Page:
Tuesday, October 27, 2009

rome in costume

tabitha made link (legend of zelda) costumes for the kids. yes they all wanted to be link for halloween. rome is really cute in his. tabitha just finished making it. she had made all the kids costumes and rome's was the final one.

the swords that i made a few weeks ago are also part of the costume. i pity any marauding enemies on halloween night.

happy halloween!

Monday, October 19, 2009


i finally mustered the courage to cut that leaning tower of pisa the electric company left in my front yard. no matter how many times i cut a tree with a larger diameter than the length of my chainsaw blade it always freaks me out a little. my saw didn't really meet the radius length either since it was more of an oval than a circle i barely managed.

i cut the stump about chest height. any lower and i wouldn't have been sure to get it down. as it was, when it started to go i stepped away from it for safety and it leaned to fill my notch and stopped right there--hung. a couple of rakes from my spinning chain across the newly revealed notch and it fell.

tristan had been helping me all morning. he is learning to stack wood. he stacked that whole smaller row. sure it is only the first layer but most of that wood came from across the yard. he can move a wheelbarrow flush with wood. mostly he loaded the wheelbarrow completely full with wood and i'd come and wheel it over to his pile and dump it there, where he'd stack it from. it is surprising how much that frees me to get other dangerous stuff done.

these stacks are ten feet by five feet tall. this wood sitting right here is likely enough to get us through next winter. oh, but that isn't the half of it. we'll have several more stacks like these before this tree is completely worked up.

i chased tristan off while felling the big log. when i was done i discovered him collecting acorns.

he was getting them for the pigs. they get so excited over acorns. he took it upon himself to provide them with some excitement. such a good-natured boy.

the acorns were falling heavily this day. you could hear them pelt the steel roof of the chicken coop every few minutes.

tabitha was out getting groceries from the yard.

these turnips ended up as part of the most glorious turkey-pot-pie. it had sweet potatoes, acorn squash, chard, onions, carrots and garlic. nearly all the ingredients were from our little farm, sans the turkey. it was so good that i ate a second huge helping and almost exploded.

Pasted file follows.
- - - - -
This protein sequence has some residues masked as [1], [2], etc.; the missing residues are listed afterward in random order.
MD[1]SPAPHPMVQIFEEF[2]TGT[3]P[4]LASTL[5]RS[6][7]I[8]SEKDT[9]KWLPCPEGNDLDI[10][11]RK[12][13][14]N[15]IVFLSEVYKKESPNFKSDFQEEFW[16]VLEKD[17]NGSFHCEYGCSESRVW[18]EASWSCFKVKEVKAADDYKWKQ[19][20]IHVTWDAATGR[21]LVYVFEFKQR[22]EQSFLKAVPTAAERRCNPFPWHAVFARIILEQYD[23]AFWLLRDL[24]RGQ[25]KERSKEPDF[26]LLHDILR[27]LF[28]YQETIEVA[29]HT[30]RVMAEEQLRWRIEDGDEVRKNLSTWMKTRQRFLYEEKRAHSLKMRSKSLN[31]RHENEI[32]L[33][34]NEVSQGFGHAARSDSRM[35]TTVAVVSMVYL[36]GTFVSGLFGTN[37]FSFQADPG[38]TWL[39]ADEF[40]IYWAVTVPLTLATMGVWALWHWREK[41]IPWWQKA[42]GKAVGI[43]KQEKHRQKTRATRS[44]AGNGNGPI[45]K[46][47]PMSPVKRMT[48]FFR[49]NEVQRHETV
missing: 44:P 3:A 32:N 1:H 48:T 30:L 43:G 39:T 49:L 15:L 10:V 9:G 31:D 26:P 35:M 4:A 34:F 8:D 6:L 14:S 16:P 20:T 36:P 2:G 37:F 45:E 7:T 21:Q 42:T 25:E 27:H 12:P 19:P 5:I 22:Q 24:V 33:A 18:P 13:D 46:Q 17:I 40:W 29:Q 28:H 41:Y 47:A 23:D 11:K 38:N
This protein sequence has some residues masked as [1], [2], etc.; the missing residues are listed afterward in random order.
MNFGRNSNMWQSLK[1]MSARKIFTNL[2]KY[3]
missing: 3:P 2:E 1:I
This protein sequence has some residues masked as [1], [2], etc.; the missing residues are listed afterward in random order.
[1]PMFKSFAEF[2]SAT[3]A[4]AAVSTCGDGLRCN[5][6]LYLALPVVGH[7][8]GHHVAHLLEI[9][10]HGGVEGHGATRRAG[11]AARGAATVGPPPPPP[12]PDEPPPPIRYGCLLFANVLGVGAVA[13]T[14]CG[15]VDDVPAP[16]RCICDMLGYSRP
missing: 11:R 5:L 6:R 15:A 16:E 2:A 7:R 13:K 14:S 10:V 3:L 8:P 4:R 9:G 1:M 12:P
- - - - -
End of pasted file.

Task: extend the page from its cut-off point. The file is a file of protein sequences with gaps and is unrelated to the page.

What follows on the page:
we have to burn-carbon today. that is what we call it every time we drive anywhere. i must attend a seminar on our heath care. the state health care is changing affiliations and i need to understand the new stuff completely to make informed choices for my family. the whole family will go to springfield with me. we'll run all those errands that get queued up and likely end up in a fabric store or two. we love our new van. it has been such a blessing in disguise. don't get me wrong being in debt really sucks. none-the-less we love our van and are happy as things are.

Sunday, October 18, 2009

greenhouse 1.2 filled

i got up early and started filling the raised beds with dirt. we decided to save the final compost for the top layer. i dug the dirt from around the compost bins and some by the door of the old hog pen. the dirt was great, as good as the compost that i was saving back. i managed seven full wheelbarrow loads. tabitha picked rocks, weeds and japanese beetle larvae. we moved our jasmine plant and a few herbs into the back.

we hope for a big jasmine bloom this next summer.

tabitha dug the red swiss chard and handed them to me.

i carefully loaded them into the wheelbarrow.

here is our first load and the dug up bed.

tabitha grabbed some dill too.

we put the dill against the wall since it will grow taller

tabitha densely packed the swiss chard.

here is the bed of toscano kale that we moved in to the greenhouse.

here it it all planted.

the open area on the left is direct seeded lettuce mix and arugula. we left a third of that flat area open for successive seedings. there will be rows of shelves will be filled above here with deep boxes of dirt for more successions of greens. we are really going to try to get a full season of greens in our diet.

Friday, October 16, 2009

greenhouse 1.2

we cleaned out the greenhouse. it had a huge castor bean plant and a large fruitless tomato plant in it. i took out the old shelves and we loaded all the pots and seed starting stuff into the wheel barrow. with the floor clear we discussed a layout for the raised beds that will host our greens. i set a row of block across the back and closed in that end. i cut an old piece of plywood and zip tied it to the back.

i folded the surplus plastic across the plywood in the back and screwed and even older/ scrappier piece to hold the plastic in place.

very secure and cozy for winter. i plan to seal up the front door area a little better with some surplus bubble foil insulation. if that doesn't keep the breezes out i might install a secondary plastic wall with a overlapping slit pass through just inside the existing storm door. only as a last resort though because it will take considerable effort to make that happen.